Pharma giant Lonza begins work on another expansion at Pease campus

Plan includes building modifications to house client of biomanufacturer

Lonzo Pease

The state’s largest pharma manufacturer – Lonza Biologics in Portsmouth – is in the process of getting larger still.

Lonza, at the forefront of vaccination efforts to combat the Covid epidemic, is building onto its already large manufacturing campus, adding new manufacturing and parking on one of the last remaining vacant parcels at its Pease International Tradeport home.

On Jan. 19, the Pease Development Authority board of directors, which oversees the Tradeport, approved a revised concept plan that reduces the height of one of Lonza’s intended new buildings from three stories to one.

The plan relates to construction on Corporate Avenue on what has been known as the “Iron Parcel,” so named because the 23-acre hunk of undeveloped land is in the shape of an iron. Lonza has long planned to develop the parcel.

The PDA board approved a plan in 2019 for Lonza’s that included two three-story manufacturing buildings, a seven-story parking garage, central utility building, a third multi-story manufacturing building, and improvement to drainage, utilities, landscaping and traffic flow.

Lonza Building 1 Plan14

The Pease Development Authority Board of Directors in January approved a revised concept plan for Lonza Biologics to build a one-story manufacturing building to meet the immediate needs of an as-of-yet unnamed customer. (Courtesy)

The plan included a process known as “daylighting” for Hodgson Brook, which flows through the Tradeport property on its way to its outlet at North Mill Pond.

That plan was further modified recently to accommodate a client of Lonza, a contract development and manufacturing partner for biopharmaceuticals.

“Lonza is working with a client who has an immediate need for manufacturing space that can be accommodated with a one-story building,” PDA Executive Director Paul Brean said in a memo to the board. “A size reduction in Building 1 delays the need for the full buildout of the utility building and parking garage. Lonza can satisfy Building 1’s needs by constructing a utility building of about one half the size shown on the approved concept plan and by providing a temporary surface parking lot in lieu of the parking garage.”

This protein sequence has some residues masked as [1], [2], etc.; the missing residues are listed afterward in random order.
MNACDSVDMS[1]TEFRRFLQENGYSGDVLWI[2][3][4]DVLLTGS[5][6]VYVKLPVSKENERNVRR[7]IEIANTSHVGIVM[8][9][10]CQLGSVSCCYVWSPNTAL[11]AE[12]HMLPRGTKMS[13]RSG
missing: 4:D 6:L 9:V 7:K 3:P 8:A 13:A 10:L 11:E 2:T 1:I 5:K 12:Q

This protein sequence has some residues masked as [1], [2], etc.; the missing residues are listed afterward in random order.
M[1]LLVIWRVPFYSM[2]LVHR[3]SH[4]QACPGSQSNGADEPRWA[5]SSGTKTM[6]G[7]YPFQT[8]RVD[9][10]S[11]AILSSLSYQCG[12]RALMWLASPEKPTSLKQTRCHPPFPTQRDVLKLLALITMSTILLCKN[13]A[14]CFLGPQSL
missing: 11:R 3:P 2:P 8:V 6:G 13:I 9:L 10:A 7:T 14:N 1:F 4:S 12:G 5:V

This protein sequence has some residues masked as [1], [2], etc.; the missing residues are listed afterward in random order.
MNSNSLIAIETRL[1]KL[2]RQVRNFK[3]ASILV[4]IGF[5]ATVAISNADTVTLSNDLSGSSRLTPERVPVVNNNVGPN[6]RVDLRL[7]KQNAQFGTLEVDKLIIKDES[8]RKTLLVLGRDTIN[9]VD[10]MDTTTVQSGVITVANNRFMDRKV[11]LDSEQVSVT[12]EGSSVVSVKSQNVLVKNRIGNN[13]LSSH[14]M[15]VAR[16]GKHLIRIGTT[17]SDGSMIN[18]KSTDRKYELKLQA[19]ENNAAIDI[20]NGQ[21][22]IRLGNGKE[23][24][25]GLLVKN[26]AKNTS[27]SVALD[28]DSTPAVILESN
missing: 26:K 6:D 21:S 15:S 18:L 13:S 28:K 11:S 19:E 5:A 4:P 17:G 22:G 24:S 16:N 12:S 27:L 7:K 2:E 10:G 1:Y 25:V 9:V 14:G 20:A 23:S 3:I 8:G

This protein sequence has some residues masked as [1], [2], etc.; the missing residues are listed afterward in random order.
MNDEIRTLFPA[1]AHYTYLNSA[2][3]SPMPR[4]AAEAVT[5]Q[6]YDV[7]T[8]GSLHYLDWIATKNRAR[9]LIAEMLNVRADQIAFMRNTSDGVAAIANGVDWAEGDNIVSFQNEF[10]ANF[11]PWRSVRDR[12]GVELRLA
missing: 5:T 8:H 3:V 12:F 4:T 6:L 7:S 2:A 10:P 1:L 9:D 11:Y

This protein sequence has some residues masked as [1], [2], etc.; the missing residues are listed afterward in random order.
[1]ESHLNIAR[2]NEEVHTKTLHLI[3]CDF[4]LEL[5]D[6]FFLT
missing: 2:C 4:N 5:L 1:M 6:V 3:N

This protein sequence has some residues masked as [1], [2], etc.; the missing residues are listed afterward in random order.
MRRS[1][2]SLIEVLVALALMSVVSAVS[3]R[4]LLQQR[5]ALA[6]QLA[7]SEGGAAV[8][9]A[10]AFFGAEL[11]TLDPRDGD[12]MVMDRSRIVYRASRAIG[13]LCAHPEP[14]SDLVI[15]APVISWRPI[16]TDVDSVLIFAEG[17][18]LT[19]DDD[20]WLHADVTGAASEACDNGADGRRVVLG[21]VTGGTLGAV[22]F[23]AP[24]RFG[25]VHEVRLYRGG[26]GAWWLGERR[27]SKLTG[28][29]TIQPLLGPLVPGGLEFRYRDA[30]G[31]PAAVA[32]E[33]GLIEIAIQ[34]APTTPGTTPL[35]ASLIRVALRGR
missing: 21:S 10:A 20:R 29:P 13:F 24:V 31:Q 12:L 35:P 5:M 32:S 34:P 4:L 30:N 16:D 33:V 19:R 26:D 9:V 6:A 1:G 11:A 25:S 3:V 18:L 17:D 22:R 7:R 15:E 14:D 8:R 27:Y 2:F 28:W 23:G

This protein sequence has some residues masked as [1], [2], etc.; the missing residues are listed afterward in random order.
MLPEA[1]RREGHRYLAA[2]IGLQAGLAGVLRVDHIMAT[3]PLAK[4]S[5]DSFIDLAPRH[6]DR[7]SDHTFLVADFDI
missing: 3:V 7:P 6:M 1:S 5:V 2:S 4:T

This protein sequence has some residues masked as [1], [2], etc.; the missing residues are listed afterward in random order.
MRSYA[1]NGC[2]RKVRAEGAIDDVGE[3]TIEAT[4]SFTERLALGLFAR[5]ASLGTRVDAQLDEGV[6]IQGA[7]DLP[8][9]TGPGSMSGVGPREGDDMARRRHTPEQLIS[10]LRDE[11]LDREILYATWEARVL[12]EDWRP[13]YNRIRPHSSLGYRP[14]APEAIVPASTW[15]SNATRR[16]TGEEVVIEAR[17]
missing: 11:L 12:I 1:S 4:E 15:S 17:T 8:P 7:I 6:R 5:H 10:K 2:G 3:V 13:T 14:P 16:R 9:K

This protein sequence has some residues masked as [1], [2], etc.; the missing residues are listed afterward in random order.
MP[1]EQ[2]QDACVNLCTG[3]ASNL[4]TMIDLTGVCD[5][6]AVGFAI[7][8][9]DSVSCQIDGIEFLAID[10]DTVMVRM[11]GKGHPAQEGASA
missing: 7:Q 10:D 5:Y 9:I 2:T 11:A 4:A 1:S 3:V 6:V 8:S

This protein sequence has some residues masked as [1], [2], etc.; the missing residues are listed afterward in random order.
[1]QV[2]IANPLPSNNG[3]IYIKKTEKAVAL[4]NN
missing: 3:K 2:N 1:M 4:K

During discussion, PDA board member Susan Parker asked if there was any way to know beforehand who the user of the space would be. “There is not,” answered Brean.

Details ‘confidential’

NHBR reached out to Lonza for comment, not only on its current expansion but whether and at what pace it continues to produce its part of the Moderna Covid-19 vaccine.

Site communications head Ela Schmuhl emailed back saying, “many aspects of the project remain confidential and we cannot comment any further on the plans beyond the publicly available information. We will reach out when details become available.”

In his memo to the board of directors, Brean noted: “Lonza will ultimately construct these facilities as approved when subsequent phases of construction are undertaken. Requiring Lonza to construct the larger facilities at this early phase would unnecessarily delay the construction and occupancy of Building 1 and could jeopardize Lonza’s commitment to its client.”

“It should be made clear that, unlike the other requested changes, the balance of Building 1 will not be completed at a later phase,” Brean added. “The building will remain as a one-story structure. Staff believes Lonza’s need to satisfy the requirements of its current client – and the opportunity to bring this biotech manufacturing to the Tradeport – justifies this change in plan.”

Lonza is a custom manufacturer for the pharmaceutical and biotech industry. It is most well-known now for making a key ingredient in the Covid-19 vaccine developed by Moderna. While the primary component of the Moderna vaccine is produced at the Lonza plant in Portsmouth, the so-called “fill-finish” work is done by Catalent Inc. in Indiana.

The Portsmouth facility is part of the Lonza Group based in Switzerland.

In additional comments sought by NHBR, Brean said, “Over the past six months it has been impressive to see sitework begin, especially the environmental initiative of the

daylighting of Hodgson Brook as it flows through the property.”

Daylighting is a process to remove obstructions (such as concrete or pavement) that covers a creek or brook, like Hodgson, and restore it to its previous original condition.

“The investment that Lonza is making at Pease provides facilities that allow them to be at the head of the spear for pharmaceutical and biotechnical development. With their partners they are developing products that will forever change healthcare. Buildings are one thing, but most importantly is the bio and pharma specific job creation on the Seacoast,” said Brean.

He added that “Lonza’s comprehensive development of the Iron Parcel at Pease will be a number of years in the making, however, this first building will result in continued creation of great career opportunities at Lonza. We’re fortunate to have a world-class entity that recognizes a unique talent pool in the area and has the ability to retain employees for long and fulfilling careers.”

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